Climate Reading Group: Letters to the Earth
Climate Reading Group Tuesday 8th June 2021
Letters to the Earth: Writing to a Planet in Crisis (William Collins 2019)
Linda France introduced Letters to the Earth which gathers submissions from over one thousand letters written in response to climate and ecological emergency. The book is arranged in five sections: Love, Loss, Emergence, Hope and Action, with an introduction from Emma Thompson that suggests reading it might ‘turn your rage into action and your grief into love.’
Contributions from all ages and backgrounds, using poetry and prose set in the present and the future, prompted wide-ranging discussion with agreements and opposing views on the impact on reader’s motivation to take action. Some pieces with the most impact were short and powerful, examples of ‘less is more’.
‘False Alarm is a brief description of a scientist’s nightmare in which children are trapped in a burning farmhouse, ‘The situation is getting more and more dangerous. I can’t persuade the fireman to get going. I cannot wake up from this nightmare.’ Stefan Ransdorf.
Sea Change is a call to action and hope from 15-year-old ‘You may think you are simply one small positive droplet in an ocean of troubles …but with millions of others …that sea can make a change.’ Harkiran SS Dingra.
Young people were mentioned as a powerful force who argue for action around climate change linked with challenging sexism, racism and homophobia, often leading the way with podcast and social media. Yet ‘Letter to the dying’, is a disturbing letter written by a teacher who questions how we pass on the message of climate change to younger people without causing despair. ‘I can’t offer a child a future. That’s something that’s been taken from me.’ Isobel Brunin
The role of politics was included in a letter from MP Caroline Lucas who wrote ‘political failure is, at root, a failure of imagination.’ She calls on artists and writers to paint positive pictures of how the world could be.
A great strength of this book is the diversity in its many forms of writing.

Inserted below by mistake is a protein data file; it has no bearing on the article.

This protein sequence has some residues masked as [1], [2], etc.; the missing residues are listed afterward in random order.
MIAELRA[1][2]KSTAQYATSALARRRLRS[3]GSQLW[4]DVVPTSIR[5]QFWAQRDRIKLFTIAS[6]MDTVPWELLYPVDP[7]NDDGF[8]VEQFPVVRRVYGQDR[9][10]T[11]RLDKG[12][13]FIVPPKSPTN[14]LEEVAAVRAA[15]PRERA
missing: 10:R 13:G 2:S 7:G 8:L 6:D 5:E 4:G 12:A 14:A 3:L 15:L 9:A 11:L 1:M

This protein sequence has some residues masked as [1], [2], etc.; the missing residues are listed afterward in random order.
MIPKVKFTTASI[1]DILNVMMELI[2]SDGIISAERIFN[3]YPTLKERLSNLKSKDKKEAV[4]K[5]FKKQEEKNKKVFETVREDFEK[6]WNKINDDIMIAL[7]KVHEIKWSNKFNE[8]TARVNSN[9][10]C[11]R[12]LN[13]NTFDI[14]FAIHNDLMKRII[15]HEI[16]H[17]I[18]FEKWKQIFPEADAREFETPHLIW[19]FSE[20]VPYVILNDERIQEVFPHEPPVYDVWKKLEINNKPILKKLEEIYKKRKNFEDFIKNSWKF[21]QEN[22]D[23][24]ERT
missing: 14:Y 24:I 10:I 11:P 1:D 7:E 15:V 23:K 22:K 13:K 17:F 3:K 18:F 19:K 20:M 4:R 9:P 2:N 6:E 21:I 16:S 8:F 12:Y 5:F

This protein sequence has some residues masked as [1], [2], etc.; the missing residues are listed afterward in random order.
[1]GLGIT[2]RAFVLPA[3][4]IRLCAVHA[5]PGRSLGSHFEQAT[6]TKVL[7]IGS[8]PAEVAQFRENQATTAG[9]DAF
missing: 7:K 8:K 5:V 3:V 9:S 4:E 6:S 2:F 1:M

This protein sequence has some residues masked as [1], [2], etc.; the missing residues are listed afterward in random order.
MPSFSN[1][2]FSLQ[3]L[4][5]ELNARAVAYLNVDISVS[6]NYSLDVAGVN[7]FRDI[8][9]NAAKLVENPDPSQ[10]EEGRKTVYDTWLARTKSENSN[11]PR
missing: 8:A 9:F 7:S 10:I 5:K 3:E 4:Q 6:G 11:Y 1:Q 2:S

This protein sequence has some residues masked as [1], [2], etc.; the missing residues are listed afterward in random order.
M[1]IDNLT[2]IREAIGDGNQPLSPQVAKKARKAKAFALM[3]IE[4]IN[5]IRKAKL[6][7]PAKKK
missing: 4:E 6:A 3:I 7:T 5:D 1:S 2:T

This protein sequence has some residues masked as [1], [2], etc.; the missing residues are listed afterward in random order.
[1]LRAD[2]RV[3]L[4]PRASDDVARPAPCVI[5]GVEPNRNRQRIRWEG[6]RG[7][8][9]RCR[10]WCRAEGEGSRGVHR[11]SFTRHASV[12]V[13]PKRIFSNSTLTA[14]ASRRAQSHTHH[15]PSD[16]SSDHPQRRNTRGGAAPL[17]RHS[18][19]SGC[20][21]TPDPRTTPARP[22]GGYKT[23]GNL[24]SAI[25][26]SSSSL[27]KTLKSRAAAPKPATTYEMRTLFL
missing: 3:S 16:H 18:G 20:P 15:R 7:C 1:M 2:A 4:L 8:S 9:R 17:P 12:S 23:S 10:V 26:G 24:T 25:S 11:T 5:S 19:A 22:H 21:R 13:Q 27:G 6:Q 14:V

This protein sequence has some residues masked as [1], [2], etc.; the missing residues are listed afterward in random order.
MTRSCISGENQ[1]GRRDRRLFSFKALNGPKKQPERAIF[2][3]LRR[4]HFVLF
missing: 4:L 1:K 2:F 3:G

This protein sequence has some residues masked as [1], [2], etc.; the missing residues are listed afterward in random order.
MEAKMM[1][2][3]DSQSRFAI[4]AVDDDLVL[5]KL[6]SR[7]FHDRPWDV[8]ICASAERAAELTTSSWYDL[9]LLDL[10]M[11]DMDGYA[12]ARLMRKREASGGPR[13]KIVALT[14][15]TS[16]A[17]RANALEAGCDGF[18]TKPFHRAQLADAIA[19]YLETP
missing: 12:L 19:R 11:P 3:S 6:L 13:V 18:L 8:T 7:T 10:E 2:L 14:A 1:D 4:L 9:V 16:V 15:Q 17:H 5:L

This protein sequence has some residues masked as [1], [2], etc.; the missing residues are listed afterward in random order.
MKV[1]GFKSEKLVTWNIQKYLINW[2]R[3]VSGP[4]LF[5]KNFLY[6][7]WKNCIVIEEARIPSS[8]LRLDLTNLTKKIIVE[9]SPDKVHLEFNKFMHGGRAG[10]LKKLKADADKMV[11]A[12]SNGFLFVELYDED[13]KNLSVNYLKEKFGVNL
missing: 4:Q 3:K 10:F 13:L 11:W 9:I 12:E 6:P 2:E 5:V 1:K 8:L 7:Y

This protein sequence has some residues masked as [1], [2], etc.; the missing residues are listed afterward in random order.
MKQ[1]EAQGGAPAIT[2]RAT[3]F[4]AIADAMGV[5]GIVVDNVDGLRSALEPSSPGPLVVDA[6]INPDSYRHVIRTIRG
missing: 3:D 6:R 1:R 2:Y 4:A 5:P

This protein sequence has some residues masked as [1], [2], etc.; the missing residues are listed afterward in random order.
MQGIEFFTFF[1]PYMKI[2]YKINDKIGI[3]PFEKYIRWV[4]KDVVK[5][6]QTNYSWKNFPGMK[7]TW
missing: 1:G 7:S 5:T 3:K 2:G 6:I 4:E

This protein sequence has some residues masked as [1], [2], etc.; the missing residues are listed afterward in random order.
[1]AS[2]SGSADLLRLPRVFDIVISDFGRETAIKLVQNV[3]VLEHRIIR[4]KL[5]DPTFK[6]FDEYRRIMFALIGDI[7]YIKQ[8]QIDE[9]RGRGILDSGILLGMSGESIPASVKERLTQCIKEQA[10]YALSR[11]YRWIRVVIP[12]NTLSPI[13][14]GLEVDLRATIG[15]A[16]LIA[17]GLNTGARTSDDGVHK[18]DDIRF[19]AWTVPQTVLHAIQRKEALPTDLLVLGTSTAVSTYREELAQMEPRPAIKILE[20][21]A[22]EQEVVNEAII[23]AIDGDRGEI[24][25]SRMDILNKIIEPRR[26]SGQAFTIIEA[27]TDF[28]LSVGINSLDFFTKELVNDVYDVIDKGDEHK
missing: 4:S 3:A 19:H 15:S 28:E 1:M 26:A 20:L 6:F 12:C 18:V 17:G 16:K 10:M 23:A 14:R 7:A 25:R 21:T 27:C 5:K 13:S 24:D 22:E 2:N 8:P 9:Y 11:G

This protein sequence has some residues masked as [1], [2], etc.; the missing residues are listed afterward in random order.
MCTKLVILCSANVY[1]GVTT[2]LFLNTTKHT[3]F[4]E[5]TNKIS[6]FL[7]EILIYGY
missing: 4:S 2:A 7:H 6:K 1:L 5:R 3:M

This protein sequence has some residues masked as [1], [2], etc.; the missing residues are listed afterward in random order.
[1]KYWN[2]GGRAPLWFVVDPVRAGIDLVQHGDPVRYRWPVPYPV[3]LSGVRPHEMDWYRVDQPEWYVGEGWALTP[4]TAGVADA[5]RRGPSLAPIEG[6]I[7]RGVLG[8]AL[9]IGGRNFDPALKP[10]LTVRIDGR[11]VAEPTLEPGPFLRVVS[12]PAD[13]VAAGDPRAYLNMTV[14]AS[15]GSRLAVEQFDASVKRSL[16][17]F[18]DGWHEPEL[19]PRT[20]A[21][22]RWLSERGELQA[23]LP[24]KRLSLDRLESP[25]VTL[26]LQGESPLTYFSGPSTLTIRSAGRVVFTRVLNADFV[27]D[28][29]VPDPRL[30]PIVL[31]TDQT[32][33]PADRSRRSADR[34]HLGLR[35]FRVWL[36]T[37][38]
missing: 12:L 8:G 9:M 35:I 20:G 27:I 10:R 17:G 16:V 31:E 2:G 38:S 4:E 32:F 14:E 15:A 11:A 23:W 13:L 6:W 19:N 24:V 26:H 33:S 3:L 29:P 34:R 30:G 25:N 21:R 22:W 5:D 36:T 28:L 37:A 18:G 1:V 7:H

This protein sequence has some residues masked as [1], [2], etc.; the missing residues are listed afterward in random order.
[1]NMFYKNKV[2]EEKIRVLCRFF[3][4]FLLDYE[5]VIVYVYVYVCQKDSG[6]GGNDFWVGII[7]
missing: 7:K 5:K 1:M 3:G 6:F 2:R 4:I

A Break Up Poem ‘This is not a love letter to the earth/It’s a break up poem to the atmospheric protection of the ozone layer/to that last defence we say see you later….’ Niamh McCarthy sits adjacent to a letter to baby nephew, ‘with a conspiracy-mad dad’, from a gay uncle. ‘We don’t shop at Waitrose writes from a working-class perspective ‘The Prime Minister in 2050 will be begging us chimney-sweep type people to sort it out….’ Simon Jay.
‘We are building a hospital’ by Claire Roussell demonstrates how writers and poets make choices about their metaphor, myths, time. ‘We have been sending smoke signals to the future people, asking them for advice on how to be good ancestors. We are building the walls from something our grandmothers said..’
Perhaps the pieces with less impact were those longer letters which read like a stream of consciousness; this raised the question if the book should have been more tightly edited. Discussion on the design and production of the book considered if a more colourful ‘coffee table’ edition would have greater impact. Others felt it was more appropriate that a simple publication reflecting the democratic process of community arts, away from literary gatekeepers. Although the contents might appear to be ‘preaching to the converted’, the letters reinforce the role of writer and poet to bear witness in our changing world, where the very presence of Letters to the Earth is a form of protest.
Other forms of action also featured in the discussion, including a local Extinction Rebellion where a woman sat alone with placards in the traffic in Jesmond, Newcastle. Another where two sisters’ ecofeminist TED talk shows maths and crochet combined to create a coral reef installation, older and younger people together to increase awareness of climate change.
The book ends ‘Creation is the antidote to despair’ and website details for ongoing action: letterstotheearth.com.